The moody, dread-drenched It Comes At Night teaser trailer opens with a close-up of the Pieter Bruegel the Elder painting The Triumph of Death – a depiction of the Black Death sweeping the land and turning everything as far as the eye can see into a hellscape. It sets up the trailer's mood perfectly, which moves from the painting down a foreboding hallway, and slowly begins revealing spooky, cryptic imagery.

Director Trey Edward Shults' film is set after the fallout from an unnamed plague, and the specter of death is ever-present – just as it is in this teaser. You can practically sense the death and decay radiating off this footage. To say that the marketing was deceptive seems to miss the overall tone of the film itself, which is filled with the same sense of inescapable dread seen in this trailer.

7. Black Panther 

Every year, I think the Marvel Cinematic Universe has run its course, and then they put out a trailer that draws me back in. Case in point: this killer trailer for Black Panther, featuring "Legend Has It" by Run The Jewels. This trailer pops – almost every frame is overflowing with energy and excitement the way few cookie-cutter superhero trailers are. If we're going to be saddled with constant superhero flicks until the end of time, it would be nice if more of them emulated this approach to their marketing.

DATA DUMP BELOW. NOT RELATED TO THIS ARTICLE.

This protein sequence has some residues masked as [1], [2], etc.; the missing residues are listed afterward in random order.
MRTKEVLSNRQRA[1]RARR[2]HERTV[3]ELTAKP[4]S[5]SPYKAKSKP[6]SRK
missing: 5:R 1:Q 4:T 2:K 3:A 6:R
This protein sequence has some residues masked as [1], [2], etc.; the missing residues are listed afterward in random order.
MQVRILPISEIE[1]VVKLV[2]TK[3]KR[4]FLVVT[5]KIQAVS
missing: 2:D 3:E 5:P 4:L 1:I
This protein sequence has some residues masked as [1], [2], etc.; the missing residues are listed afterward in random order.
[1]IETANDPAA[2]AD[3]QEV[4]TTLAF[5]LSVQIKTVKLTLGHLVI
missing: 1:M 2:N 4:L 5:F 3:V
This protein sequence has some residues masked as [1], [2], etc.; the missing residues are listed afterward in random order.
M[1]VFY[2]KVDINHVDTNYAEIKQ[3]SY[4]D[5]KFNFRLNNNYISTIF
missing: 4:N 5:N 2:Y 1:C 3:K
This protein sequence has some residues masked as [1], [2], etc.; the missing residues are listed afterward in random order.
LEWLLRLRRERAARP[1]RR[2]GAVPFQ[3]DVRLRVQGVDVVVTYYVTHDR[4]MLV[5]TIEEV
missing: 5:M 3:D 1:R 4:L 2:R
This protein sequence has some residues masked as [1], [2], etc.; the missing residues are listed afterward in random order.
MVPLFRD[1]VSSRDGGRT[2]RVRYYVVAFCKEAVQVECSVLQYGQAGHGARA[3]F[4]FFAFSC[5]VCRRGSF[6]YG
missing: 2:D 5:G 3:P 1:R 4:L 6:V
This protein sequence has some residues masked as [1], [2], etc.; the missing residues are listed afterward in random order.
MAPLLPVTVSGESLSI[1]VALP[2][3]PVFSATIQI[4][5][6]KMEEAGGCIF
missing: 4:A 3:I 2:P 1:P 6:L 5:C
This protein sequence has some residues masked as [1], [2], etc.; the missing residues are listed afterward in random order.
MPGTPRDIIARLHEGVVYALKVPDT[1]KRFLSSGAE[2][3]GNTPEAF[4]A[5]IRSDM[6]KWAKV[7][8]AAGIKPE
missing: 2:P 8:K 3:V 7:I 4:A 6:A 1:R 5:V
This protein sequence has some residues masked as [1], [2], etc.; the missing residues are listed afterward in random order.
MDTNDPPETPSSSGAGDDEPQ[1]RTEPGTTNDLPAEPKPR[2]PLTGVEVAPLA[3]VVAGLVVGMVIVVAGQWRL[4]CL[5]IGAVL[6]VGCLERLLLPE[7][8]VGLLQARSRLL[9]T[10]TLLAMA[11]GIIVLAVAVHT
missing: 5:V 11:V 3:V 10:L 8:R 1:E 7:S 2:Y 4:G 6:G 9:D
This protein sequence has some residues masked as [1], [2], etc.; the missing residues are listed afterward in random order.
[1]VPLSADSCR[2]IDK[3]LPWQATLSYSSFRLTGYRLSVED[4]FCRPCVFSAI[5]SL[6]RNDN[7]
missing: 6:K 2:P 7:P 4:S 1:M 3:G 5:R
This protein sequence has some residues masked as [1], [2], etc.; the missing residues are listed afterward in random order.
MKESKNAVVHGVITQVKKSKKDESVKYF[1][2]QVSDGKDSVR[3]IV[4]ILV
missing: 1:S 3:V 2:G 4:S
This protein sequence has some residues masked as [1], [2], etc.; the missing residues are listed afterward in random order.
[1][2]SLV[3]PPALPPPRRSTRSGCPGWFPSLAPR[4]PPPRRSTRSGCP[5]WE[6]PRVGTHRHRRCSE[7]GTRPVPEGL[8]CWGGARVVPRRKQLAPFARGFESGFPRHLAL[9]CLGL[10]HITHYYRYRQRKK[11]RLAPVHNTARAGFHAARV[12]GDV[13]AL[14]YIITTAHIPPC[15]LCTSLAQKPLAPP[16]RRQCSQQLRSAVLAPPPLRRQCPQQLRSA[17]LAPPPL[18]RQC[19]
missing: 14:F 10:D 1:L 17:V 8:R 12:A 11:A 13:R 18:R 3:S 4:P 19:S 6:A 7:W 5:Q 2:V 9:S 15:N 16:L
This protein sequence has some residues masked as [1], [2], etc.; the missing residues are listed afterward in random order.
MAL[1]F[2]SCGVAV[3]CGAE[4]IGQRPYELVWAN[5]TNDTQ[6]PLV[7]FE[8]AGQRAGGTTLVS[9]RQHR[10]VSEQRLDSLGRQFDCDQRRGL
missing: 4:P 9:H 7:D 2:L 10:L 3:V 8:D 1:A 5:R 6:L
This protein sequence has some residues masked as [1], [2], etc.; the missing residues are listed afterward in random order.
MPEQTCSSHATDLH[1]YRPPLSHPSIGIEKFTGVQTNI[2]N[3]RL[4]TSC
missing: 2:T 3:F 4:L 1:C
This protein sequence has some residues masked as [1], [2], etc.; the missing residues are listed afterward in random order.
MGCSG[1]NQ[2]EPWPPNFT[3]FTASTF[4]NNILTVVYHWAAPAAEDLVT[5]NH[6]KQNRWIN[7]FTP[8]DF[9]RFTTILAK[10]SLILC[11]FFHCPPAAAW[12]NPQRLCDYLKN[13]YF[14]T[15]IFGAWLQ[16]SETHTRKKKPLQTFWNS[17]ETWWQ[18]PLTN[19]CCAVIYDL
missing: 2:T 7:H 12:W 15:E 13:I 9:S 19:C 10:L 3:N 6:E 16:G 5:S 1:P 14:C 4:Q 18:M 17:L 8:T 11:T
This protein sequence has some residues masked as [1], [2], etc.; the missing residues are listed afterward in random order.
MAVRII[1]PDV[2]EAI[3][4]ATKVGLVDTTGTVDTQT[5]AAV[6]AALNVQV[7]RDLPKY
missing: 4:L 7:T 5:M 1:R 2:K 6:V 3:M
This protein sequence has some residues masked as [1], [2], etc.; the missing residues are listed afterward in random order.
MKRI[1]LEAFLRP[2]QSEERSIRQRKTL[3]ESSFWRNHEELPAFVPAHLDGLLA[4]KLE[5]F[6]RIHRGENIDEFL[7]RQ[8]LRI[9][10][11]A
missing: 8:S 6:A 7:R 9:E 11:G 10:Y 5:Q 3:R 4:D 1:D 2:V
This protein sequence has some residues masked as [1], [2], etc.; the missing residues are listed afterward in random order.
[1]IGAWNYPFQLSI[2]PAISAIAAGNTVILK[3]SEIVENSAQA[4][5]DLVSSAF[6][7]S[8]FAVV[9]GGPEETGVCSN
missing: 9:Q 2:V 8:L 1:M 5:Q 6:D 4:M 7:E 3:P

Creed director Ryan Coogler has assembled a truly remarkable cast, who are almost all on display here – Chadwick Boseman, Michael B. Jordan, Lupita Nyong'o, Danai Gurira, Martin Freeman, Daniel Kaluuya, Letitia Wright and more. Even better: Coogler's Black Panther doesn't really look like any other MCU film before it. This is exactly the type of energy and marketing that the MCU needs. Even though Black Panther has already released a full trailer since the release of this teaser, I'd argue the film doesn't need any more marketing. This teaser was enough to sell the hell out of this movie. 

6. The Florida Project 

Crying during movies is commonplace, but crying during a trailer? Who knew such a thing was possible! Yet here we are, with the whimsical, tear-jerking trailer for Sean Baker's magnificent The Florida Project.